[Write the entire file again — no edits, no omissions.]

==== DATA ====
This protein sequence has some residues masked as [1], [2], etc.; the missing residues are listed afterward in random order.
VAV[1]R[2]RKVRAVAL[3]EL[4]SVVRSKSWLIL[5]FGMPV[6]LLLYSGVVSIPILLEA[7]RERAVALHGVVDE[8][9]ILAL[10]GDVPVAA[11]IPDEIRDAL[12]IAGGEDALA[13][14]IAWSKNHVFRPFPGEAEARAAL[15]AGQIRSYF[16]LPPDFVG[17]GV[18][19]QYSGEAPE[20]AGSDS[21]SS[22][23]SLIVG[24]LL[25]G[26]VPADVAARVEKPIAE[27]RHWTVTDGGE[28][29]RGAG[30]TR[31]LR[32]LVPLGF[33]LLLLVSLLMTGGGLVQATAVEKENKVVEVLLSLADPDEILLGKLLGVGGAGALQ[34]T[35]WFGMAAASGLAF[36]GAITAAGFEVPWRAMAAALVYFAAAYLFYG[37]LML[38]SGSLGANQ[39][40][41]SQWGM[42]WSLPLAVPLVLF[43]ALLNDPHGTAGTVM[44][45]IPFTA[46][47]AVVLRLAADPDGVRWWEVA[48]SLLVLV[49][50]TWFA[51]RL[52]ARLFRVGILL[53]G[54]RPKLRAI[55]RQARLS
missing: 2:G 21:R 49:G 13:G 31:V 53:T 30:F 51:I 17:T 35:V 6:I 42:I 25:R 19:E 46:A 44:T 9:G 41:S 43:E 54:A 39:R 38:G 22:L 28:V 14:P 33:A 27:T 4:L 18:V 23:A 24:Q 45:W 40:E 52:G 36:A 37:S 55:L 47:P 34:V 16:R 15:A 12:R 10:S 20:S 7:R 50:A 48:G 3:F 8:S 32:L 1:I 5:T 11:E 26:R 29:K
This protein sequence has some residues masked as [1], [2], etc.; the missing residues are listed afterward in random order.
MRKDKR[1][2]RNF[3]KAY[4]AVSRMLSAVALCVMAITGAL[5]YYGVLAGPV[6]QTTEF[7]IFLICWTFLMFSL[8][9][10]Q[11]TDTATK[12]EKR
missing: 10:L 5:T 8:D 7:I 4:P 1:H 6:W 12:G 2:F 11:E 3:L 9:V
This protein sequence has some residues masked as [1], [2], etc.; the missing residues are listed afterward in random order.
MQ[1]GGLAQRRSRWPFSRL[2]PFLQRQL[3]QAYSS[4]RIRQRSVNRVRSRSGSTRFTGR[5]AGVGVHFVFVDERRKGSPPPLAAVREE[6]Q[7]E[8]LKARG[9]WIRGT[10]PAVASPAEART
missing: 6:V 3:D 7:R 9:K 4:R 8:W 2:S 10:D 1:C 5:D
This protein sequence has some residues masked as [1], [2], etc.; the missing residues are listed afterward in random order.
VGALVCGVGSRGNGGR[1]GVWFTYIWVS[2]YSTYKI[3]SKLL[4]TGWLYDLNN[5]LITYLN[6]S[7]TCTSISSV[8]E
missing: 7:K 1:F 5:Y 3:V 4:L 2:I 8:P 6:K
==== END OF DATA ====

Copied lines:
This protein sequence has some residues masked as [1], [2], etc.; the missing residues are listed afterward in random order.
VAV[1]R[2]RKVRAVAL[3]EL[4]SVVRSKSWLIL[5]FGMPV[6]LLLYSGVVSIPILLEA[7]RERAVALHGVVDE[8][9]ILAL[10]GDVPVAA[11]IPDEIRDAL[12]IAGGEDALA[13][14]IAWSKNHVFRPFPGEAEARAAL[15]AGQIRSYF[16]LPPDFVG[17]GV[18][19]QYSGEAPE[20]AGSDS[21]SS[22][23]SLIVG[24]LL[25]G[26]VPADVAARVEKPIAE[27]RHWTVTDGGE[28][29]RGAG[30]TR[31]LR[32]LVPLGF[33]LLLLVSLLMTGGGLVQATAVEKENKVVEVLLSLADPDEILLGKLLGVGGAGALQ[34]T[35]WFGMAAASGLAF[36]GAITAAGFEVPWRAMAAALVYFAAAYLFYG[37]LML[38]SGSLGANQ[39][40][41]SQWGM[42]WSLPLAVPLVLF[43]ALLNDPHGTAGTVM[44][45]IPFTA[46][47]AVVLRLAADPDGVRWWEVA[48]SLLVLV[49][50]TWFA[51]RL[52]ARLFRVGILL[53]G[54]RPKLRAI[55]RQARLS
missing: 2:G 21:R 49:G 13:G 31:V 53:T 30:F 51:I 17:T 35:V 6:I 42:I 25:R 19:E 46:A 44:T 9:G 41:S 43:E 54:A 39:R 38:G 22:L 28:V 14:P 33:A 27:T 4:L 18:V 23:A 24:Q 45:W 40:E 52:G 36:A 37:S 55:L 47:P 34:V 16:R 15:A 12:R 10:S 20:S 7:R 50:A 48:G 3:F 8:S 32:L 1:I 5:T 11:E 26:R 29:K
This protein sequence has some residues masked as [1], [2], etc.; the missing residues are listed afterward in random order.
MRKDKR[1][2]RNF[3]KAY[4]AVSRMLSAVALCVMAITGAL[5]YYGVLAGPV[6]QTTEF[7]IFLICWTFLMFSL[8][9][10]Q[11]TDTATK[12]EKR
missing: 10:L 5:T 8:D 7:I 4:P 1:H 6:W 12:G 2:F 11:E 3:L 9:V
This protein sequence has some residues masked as [1], [2], etc.; the missing residues are listed afterward in random order.
MQ[1]GGLAQRRSRWPFSRL[2]PFLQRQL[3]QAYSS[4]RIRQRSVNRVRSRSGSTRFTGR[5]AGVGVHFVFVDERRKGSPPPLAAVREE[6]Q[7]E[8]LKARG[9]WIRGT[10]PAVASPAEART
missing: 6:V 3:D 7:R 9:K 4:R 8:W 2:S 10:D 1:C 5:D
This protein sequence has some residues masked as [1], [2], etc.; the missing residues are listed afterward in random order.
VGALVCGVGSRGNGGR[1]GVWFTYIWVS[2]YSTYKI[3]SKLL[4]TGWLYDLNN[5]LITYLN[6]S[7]TCTSISSV[8]E
missing: 7:K 1:F 5:Y 3:V 4:L 2:I 8:P 6:K